— -- Another change is coming to Chipotle: how the company cooks its steaks. A Chipotle spokesperson told ABC News the company is beginning to prepare the steak used in its burritos, bowls and tacos using a French culinary technique to help prevent future pathogen outbreaks at its restaurants.
Chris Arnold, a spokesman for Chipotle, said the steak will be cooked "sous vide" at an off-site central kitchen and then marinated and seared on grills in the restaurants.
"Sous vide is a cooking technique that cooks at low temperatures over longer periods of time, and is used by a number of great chefs. If there is any difference to customers, it would be that the steak may be more tender than it was before," Arnold said.
Chipotle's steak was previously grilled in each restaurant location, according to the company website. Chipotle's beef barbacoa and pork carnitas though have long been cooked in central kitchens, Arnold said.
Last year, the Denver-based restaurant chain was hit with an E. coli outbreak that affected 53 people in nine states. Its location in Boston was forced to temporarily close after customers became ill from norovirus. On Tuesday, Chipotle announced sales fell in February and the company expects a loss of $1 a share or more in its first quarter -- the first quarterly loss for the company since it went public.
"Central cooking sounds like a much safer process," William Schaffner, a professor of infectious diseases at Vanderbilt University, told ABC News. "Pathogen testing is very elaborate, expensive and would not produce 100 percent results."
“The whole brand has to do with freshness and cooking in front of you, and [the new cooking method] is a bit in conflict with that,” Schaffner said. “But if you could get people to taste and compare the beef that was cooked centrally and beef locally, I bet people could not in a reliable fashion tell the difference using today’s technology.”
The Wall Street Journal reported yesterday that the company is considering "stepping back" from some of the food safety changes it recently implemented, including high-resolution DNA-based testing on some ingredients.
Arnold addressed The Journal's reporting, telling ABC News today, "Our commitment to establishing Chipotle as a leader in food safety remains fully intact. Over the last few months, we have implemented a number of programs and procedures to enhance food safety — including prep of some ingredients in central kitchens, high resolution testing of ingredients, and procedural changes in our restaurants. Any changes we may make to our initial plans will be to strengthen what we are doing."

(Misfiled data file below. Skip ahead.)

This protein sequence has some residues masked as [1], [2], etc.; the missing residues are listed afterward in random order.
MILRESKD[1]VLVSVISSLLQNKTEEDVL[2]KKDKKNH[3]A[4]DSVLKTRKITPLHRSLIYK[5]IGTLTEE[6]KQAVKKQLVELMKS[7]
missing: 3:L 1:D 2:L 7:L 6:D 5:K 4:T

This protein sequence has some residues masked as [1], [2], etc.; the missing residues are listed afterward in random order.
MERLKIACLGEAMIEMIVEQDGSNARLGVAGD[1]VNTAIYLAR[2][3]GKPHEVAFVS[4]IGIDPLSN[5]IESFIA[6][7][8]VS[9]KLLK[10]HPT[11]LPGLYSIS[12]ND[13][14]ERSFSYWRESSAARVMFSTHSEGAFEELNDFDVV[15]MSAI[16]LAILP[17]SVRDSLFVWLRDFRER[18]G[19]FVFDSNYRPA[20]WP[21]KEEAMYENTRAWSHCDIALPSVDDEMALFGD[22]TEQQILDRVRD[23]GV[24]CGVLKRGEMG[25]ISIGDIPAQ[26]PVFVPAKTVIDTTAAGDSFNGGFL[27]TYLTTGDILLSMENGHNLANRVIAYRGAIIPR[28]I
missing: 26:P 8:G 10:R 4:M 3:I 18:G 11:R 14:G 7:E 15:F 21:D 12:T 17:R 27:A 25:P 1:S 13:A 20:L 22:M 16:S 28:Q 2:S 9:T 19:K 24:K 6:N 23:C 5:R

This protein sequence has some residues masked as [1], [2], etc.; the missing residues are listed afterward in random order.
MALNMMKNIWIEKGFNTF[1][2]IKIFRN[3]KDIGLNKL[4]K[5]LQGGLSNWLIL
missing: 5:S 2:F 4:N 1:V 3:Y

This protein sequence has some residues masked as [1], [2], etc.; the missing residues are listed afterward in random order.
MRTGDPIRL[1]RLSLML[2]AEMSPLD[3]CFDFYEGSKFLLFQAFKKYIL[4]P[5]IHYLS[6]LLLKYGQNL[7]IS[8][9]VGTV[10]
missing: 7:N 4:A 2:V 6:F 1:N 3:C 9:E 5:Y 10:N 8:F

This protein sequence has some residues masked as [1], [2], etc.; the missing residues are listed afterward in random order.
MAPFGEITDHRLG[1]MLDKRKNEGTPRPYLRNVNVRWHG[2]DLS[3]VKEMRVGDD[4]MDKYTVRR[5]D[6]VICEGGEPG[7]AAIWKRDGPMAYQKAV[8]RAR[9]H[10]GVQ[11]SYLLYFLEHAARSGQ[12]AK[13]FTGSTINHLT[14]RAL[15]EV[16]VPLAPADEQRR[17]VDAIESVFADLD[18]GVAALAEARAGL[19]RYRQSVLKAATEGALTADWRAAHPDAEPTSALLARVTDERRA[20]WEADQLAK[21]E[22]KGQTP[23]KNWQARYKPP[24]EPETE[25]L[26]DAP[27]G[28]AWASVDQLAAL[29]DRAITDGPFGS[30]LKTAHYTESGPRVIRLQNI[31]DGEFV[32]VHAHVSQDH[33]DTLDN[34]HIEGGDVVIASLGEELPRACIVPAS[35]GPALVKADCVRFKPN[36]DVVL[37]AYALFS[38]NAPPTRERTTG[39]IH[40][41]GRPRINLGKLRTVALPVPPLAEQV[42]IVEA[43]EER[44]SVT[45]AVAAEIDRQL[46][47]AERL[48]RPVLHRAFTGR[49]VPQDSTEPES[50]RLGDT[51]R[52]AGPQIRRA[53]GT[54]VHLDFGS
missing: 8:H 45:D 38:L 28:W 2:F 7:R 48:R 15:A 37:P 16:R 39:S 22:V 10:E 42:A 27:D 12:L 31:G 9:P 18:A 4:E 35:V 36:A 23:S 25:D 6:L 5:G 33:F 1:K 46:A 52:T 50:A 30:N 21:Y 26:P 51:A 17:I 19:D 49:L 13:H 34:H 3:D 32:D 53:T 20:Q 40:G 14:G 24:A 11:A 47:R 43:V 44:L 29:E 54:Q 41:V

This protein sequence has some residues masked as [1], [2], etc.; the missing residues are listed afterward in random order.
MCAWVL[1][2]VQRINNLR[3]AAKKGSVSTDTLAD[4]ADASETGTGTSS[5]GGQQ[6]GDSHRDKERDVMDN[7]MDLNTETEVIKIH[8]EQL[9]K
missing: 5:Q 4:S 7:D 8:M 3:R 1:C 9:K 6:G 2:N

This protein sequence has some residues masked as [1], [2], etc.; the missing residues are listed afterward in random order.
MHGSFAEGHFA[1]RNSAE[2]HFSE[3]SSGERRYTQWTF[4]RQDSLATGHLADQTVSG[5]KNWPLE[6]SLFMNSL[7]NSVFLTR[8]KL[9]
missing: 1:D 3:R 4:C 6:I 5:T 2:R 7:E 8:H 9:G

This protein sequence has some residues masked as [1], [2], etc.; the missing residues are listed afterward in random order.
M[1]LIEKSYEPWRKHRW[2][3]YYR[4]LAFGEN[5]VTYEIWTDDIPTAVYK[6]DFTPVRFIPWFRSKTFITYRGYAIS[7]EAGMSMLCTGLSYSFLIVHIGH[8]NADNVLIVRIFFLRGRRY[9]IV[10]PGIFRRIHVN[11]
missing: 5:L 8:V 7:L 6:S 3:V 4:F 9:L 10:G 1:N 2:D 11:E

On its website, Chipotle describes its high-resolution testing as "the practice of taking a large number of samples from a relatively small amount of the ingredient," which it says, for example, "substantially reduces the risk that unsafe cilantro will go undetected."
In addition to implementing changes to how its steak is prepared, Chipotle is preparing and testing tomatoes, romaine lettuce and bell peppers in its central kitchen, according to the Chipotle website. The company previously diced tomatoes at its restaurants, the company website explains.
Sam Oches, editor of Quick Service Restaurant (QSR) magazine, said he isn't surprised if Chipotle is fine-tuning its food safety process.
"With 2,000 restaurants, any decision they make is at an enormous scale," Oches said. "So you have to do it right. You have to go all in for whatever program you do."
Oches said he applauded Chipotle's move to hire a food safety czar and its decision to offer free burritos to customers last month.
"It’s hard to understate how shocking this whole thing has been because Chipotle for many years has been the gold standard," Oches said. "It’s to say this can happen to any company. There will be so many lessons learned in this. There will be textbooks written about this. Any company that wants to scale fresh locally-sourced food will have to study Chipotle. We’re watching food safety history be written."